arrival of Europeans.
Close your eyes and imagine the Santa Clara Valley before the arrival of Europeans. A rich sweeping grassland generously dotted with valley oaks provides ideal pasture land for pronghorn, tule elk and deer. Huge numbers of ducks, geese and other waterfowl visit the now gone wetlands as they stop off on their long trip along the Pacific flyway.
Eden lost? Mostly perhaps, but not completely. Seed populations of pronghorn have been introduced into the Mt. Hamilton range and appear to be thriving. “At one time, there were probably more pronghorn in the Santa Clara and Salinas valleys than deer, thousands of animals,” I was told by Henry Coletto, Santa Clara County’s fish and game warden.
Often incorrectly called antelope, pronghorn look like antelope but are not closely related to any other horned or hoofed animal. The pronghorn is the only species in its family, its brethren not having survived the Ice Age. They are a deer-sized animal with 10 to 18-inch curved-back horns that have a forward pointing prong half way up the front. They are the only animals to shed their horns. Able to run 30 to 40 miles per hour over long distances and exceeding 50 miles per hour in short bursts, the pronghorn is the fastest animal in the western hemisphere and may be the second fastest animal in the world next to the cheetah. They live in herds and prefer to graze on herbs and low shrubs in open country.
Millions of pronghorn used to roam the western United States, but by the early 1900s their numbers had dwindled to less than 20,000 animals. Legal protection has allowed their population to increase to approximately 600,000.
Henry Coletto worked with the California Department of Fish and Game to reintroduce the pronghorn into the San Felipe Ranch south of Mt. Hamilton. In the late 1980s, 51 animals were released that had been caught from a herd in Modoc County. Henry estimates that half of the animals died as expected in the first year as animals dispersed and struggled to find a home in unfamiliar territory. Pronghorn were spotted regularly by Coyote Avenue near U.S. 101 and as far away as Casa de Fruta.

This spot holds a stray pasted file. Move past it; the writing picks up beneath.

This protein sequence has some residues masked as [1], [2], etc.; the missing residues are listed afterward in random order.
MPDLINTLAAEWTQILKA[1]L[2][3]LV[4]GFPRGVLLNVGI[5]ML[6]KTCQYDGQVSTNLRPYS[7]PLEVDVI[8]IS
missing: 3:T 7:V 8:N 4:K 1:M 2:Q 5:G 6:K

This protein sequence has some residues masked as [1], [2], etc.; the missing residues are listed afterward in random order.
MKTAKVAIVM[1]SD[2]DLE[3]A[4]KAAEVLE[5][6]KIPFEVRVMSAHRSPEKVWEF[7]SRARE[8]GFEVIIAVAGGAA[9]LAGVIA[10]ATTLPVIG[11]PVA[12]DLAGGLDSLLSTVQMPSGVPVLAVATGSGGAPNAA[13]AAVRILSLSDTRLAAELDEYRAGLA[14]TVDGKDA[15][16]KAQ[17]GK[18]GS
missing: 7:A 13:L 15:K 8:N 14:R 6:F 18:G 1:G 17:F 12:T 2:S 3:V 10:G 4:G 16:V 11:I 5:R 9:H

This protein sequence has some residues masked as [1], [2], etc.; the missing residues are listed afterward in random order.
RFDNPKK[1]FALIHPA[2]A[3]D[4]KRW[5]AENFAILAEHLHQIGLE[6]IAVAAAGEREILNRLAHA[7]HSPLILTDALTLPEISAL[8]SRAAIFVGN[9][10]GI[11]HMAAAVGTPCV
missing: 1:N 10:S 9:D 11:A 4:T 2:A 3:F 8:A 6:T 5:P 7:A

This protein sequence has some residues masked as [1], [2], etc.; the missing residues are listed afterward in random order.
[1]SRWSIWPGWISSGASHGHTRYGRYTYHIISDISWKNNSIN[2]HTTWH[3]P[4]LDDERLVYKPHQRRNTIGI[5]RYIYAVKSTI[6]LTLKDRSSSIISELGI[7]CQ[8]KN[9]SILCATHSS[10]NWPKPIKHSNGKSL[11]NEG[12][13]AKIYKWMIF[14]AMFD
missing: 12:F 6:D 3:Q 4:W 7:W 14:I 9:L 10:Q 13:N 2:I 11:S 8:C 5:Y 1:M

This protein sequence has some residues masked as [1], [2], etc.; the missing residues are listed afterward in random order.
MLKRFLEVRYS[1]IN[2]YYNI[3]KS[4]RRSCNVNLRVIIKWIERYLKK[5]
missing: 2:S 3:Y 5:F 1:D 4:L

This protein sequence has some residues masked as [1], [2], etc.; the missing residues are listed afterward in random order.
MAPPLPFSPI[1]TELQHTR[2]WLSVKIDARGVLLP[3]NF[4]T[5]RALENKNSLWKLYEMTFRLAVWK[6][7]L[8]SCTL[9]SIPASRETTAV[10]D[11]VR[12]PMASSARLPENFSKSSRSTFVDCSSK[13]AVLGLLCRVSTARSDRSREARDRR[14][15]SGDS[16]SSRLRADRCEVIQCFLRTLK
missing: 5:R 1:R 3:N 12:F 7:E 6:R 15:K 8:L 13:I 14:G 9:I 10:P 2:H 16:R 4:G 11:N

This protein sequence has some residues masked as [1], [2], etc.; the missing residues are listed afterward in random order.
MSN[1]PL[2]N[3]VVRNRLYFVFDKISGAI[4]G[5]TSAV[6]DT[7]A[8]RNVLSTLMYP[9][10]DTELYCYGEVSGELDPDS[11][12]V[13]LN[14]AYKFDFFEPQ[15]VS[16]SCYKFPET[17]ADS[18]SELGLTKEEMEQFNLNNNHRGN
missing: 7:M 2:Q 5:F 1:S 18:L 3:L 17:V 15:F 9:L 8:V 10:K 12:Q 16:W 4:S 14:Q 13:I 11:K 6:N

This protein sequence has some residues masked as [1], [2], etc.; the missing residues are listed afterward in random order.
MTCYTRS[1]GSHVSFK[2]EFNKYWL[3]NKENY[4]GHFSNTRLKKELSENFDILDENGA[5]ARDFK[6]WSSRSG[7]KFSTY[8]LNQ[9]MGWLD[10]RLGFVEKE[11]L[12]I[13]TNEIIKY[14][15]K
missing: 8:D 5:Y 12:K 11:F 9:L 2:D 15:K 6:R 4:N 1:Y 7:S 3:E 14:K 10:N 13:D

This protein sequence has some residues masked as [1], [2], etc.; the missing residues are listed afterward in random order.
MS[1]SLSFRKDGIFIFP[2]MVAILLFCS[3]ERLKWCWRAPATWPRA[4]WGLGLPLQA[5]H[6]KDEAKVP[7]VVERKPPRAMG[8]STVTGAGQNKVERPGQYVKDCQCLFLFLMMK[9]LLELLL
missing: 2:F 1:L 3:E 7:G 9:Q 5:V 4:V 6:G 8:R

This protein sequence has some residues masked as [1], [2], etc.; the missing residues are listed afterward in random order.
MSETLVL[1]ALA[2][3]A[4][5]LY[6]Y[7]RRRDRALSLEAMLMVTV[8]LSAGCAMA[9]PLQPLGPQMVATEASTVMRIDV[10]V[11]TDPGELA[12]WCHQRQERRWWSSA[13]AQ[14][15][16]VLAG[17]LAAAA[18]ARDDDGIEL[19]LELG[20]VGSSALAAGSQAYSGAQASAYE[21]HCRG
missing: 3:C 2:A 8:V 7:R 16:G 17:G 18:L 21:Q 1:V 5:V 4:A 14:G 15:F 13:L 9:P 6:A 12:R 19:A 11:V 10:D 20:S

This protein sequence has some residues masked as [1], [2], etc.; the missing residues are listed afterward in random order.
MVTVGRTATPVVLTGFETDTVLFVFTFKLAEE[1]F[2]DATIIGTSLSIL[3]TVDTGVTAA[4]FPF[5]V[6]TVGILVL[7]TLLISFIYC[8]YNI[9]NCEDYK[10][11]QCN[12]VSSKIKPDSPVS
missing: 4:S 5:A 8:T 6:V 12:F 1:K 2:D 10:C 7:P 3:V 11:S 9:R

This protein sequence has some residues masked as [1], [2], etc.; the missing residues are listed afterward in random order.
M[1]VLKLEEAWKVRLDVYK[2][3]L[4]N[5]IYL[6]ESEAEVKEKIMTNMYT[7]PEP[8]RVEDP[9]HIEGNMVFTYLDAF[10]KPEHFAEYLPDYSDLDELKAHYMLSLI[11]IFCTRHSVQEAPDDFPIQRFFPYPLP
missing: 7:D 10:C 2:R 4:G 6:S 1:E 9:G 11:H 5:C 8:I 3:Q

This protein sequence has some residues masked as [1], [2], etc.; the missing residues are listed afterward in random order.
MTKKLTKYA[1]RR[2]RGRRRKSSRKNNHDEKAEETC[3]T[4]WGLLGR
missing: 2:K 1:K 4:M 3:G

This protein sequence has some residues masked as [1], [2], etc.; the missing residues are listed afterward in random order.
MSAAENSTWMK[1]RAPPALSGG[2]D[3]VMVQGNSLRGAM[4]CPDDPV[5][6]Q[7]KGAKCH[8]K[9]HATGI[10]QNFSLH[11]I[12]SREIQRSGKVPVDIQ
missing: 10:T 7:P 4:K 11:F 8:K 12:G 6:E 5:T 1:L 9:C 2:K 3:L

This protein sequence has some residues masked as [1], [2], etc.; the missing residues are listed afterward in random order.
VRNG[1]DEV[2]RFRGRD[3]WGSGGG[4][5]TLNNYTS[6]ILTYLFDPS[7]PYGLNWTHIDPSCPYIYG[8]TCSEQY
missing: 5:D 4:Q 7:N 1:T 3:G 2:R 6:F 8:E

“There are probably 50 to 60 animals out there now. About as many as we started with,” estimated Coletto. “For now, they have settled into the Isabel and San Antonio Valleys (private land) not far from the release site and the area near Del Valle Reservoir (south of Livermore) on East Bay MUD land.”
State officials and Coletto are pleased with the progress and optimistic about the future. “There is a lot of excellent country out there for those animals. It is only natural that they continue to spread into new areas like Coe Park and over the hill into the Central Valley side of the mountains where the habitat is ideal for them,” he said.
I asked Coletto about predators, mountain lions in particular. He said that coyotes, not mountain lions were probably the greatest threat to young and unfit pronghorn. “Mountain lions are ambush hunters that work in more wooded country,” Coletto told me. “Pronghorn prefer to graze in open country where coyotes are more likely to prey.”
Pronghorn have excellent hearing and sense of smell, but their best defense against predators are their incredible vision, their speed and the cooperation from their tendency to herd. When danger lurks, their white rump hairs are raised in warning, a signal visible for miles to other pronghorn.
Is there a time of year or are there locations where we might see pronghorn? “Not likely,” said Coletto. “They are mostly on private land, away from human activity. They like it that way.”
It would sure be nice to see them, but in this respect, our local pronghorn are like the Alaskan wilderness; I may never see one, but it sure makes me feel good to know they are there.
This column was originally printed in The Dispatch on Dec. 10, 1999.